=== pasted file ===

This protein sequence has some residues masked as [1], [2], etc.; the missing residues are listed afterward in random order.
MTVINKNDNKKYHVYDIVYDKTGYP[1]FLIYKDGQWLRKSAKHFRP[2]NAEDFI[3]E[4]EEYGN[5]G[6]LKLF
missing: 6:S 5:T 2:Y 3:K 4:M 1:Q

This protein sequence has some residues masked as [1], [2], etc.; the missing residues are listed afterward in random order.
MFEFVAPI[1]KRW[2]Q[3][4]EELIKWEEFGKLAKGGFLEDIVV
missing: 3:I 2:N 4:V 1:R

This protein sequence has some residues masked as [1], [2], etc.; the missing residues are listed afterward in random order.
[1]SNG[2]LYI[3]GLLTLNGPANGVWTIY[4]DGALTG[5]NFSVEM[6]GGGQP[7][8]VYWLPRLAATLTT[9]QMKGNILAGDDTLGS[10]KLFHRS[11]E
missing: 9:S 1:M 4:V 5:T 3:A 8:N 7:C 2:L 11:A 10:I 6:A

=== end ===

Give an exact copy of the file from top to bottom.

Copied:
This protein sequence has some residues masked as [1], [2], etc.; the missing residues are listed afterward in random order.
MTVINKNDNKKYHVYDIVYDKTGYP[1]FLIYKDGQWLRKSAKHFRP[2]NAEDFI[3]E[4]EEYGN[5]G[6]LKLF
missing: 6:S 5:T 2:Y 3:K 4:M 1:Q

This protein sequence has some residues masked as [1], [2], etc.; the missing residues are listed afterward in random order.
MFEFVAPI[1]KRW[2]Q[3][4]EELIKWEEFGKLAKGGFLEDIVV
missing: 3:I 2:N 4:V 1:R

This protein sequence has some residues masked as [1], [2], etc.; the missing residues are listed afterward in random order.
[1]SNG[2]LYI[3]GLLTLNGPANGVWTIY[4]DGALTG[5]NFSVEM[6]GGGQP[7][8]VYWLPRLAATLTT[9]QMKGNILAGDDTLGS[10]KLFHRS[11]E
missing: 9:S 1:M 4:V 5:T 3:A 8:N 7:C 2:L 11:A 10:I 6:A